Strategies for Managing Workplace Conflicts

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http://hrcouncil.ca/hr-toolkit/workplaces-conflict.cfm
Workplaces that Work

Conflict at Work

Conflict exists in every organization and to a certain extent indicates a healthy exchange of ideas and creativity. However, counter-productive conflict can result in employee dissatisfaction, reduced productivity, poor service to clients, absenteeism and increased employee turnover, increased work-related stress or, worse case scenario, litigation based on claims of harassment or a hostile work environment.

In this section, we look at managing the day to day conflict that occurs in all workplaces – ways to identify and understand it and ways to manage it effectively. As an executive director or manager, it is often your role to discern when a conflict is a normal part of the work day and work relationships or whether you need to engage an external alternative and/or refer to a more formal conflict resolution policy and procedure.

For more information on an employer's legal requirements and sample policies related to conflict resolution, please refer to the Conflict Resolution section of the HR Toolkit's list of Sample Policies on Common HR Topics.

In this Section:
•Common sources of conflict
•Understanding conflict styles
•Using styles strategically
•Dealing with difficult people

What is this?

Related HR Management Standard:

Standard 4.5
The organization has a conflict resolution policy.

Common sources of conflict

Conflict is an inevitable part of human relationships. Where commitment to mission and long hours with minimal resources intersect, nonprofit workplaces can be rife with conflict interchanges. Conflict can arise from managing differing perspectives and seemingly incompatible concerns. If we can accept it as a natural part of our emotional landscape, it can be easier to work with than if we expect (or wish!) conflict to disappear and never resurface.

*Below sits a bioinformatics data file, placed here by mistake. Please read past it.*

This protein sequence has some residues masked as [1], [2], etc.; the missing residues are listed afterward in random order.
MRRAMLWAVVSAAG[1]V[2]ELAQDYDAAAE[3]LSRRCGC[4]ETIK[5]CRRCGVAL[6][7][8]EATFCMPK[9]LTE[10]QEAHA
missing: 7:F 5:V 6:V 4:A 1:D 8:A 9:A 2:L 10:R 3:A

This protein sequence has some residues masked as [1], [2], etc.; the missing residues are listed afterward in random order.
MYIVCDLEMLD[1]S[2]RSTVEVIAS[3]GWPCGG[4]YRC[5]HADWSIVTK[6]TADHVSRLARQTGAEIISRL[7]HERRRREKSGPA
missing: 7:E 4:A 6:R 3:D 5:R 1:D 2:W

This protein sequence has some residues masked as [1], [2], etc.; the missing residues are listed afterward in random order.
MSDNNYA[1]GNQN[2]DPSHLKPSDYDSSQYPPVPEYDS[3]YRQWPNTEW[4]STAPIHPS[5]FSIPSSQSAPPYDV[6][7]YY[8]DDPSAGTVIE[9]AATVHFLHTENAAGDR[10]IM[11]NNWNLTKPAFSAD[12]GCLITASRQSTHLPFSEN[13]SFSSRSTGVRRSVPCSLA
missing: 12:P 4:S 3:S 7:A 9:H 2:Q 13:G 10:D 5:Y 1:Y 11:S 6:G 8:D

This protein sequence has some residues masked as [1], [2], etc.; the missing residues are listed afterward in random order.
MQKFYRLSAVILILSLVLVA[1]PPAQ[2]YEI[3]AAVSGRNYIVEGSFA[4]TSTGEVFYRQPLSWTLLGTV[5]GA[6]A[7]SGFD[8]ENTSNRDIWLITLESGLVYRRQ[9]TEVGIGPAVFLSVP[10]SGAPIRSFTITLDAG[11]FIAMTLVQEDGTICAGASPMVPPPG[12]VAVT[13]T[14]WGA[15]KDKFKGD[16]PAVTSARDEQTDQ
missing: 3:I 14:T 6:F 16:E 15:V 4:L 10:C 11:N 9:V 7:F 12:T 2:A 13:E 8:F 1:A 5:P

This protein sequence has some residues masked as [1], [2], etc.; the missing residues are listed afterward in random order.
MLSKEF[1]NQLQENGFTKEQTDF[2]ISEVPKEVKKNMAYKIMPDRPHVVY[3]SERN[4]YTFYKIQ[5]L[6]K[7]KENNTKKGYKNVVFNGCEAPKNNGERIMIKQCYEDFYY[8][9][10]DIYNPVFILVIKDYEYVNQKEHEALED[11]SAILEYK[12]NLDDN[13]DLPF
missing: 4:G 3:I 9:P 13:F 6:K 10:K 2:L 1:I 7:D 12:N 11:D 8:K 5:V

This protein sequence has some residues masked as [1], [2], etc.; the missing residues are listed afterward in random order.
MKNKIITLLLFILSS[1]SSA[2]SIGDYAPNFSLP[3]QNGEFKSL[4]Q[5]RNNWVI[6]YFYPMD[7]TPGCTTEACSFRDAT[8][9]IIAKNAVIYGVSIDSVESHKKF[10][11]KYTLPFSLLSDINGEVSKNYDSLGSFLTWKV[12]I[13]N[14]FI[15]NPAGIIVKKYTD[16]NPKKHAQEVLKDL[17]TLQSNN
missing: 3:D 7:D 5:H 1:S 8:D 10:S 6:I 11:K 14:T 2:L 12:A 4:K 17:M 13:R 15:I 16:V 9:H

As a manager, it is important to be able to identify and to understand the varying levels of conflicts and how these levels are manifested in different ways. An early sign of conflict is that "nagging feeling" or tension you feel, indicating that something is brewing under the surface. Pay attention to non-verbal behaviours such as crossed-arms, eyes lowered or someone sitting back or away from you or the group. These signs can provide you with important information about your current situation and can help you in assessing your next steps. If these signs are not dealt with in a timely manner, this sense of apprehension can shift to another level of conflict and can be manifested more directly with opposition and conviction. This aspect of conflict is addressed in more depth in the sections below.

More often than not, these early warning signs are a part of a larger web of dynamics present in your organization. As part of our analysis, it is helpful to understand the source of potential conflict. Below are some common sources of conflict:

Conflict type

Description

Values conflict

Involves incompatibility of preferences, principles and practices that people believe in such as religion, ethics or politics.

Power conflict

Occurs when each party wishes to maintain or maximize the amount of influence that it exerts in the relationship and the social setting such as in a decision making process.

Economic conflict

Involves competing to attain scarce resources such as monetary or human resources.

Interpersonal conflict

Occurs when two people or more have incompatible needs, goals, or approaches in their relationship such as different communication or work styles.

Organizational conflict

Involves inequalities in the organizational chart and how employees report to one another.

Environmental conflict

Involves external pressures outside of the organization such as a recession, a changing government, or a high employment rate.

Once you know more about where the conflict...
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